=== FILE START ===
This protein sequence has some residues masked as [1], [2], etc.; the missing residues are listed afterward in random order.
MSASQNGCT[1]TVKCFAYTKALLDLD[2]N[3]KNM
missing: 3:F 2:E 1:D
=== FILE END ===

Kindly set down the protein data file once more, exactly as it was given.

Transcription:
This protein sequence has some residues masked as [1], [2], etc.; the missing residues are listed afterward in random order.
MSASQNGCT[1]TVKCFAYTKALLDLD[2]N[3]KNM
missing: 3:F 2:E 1:D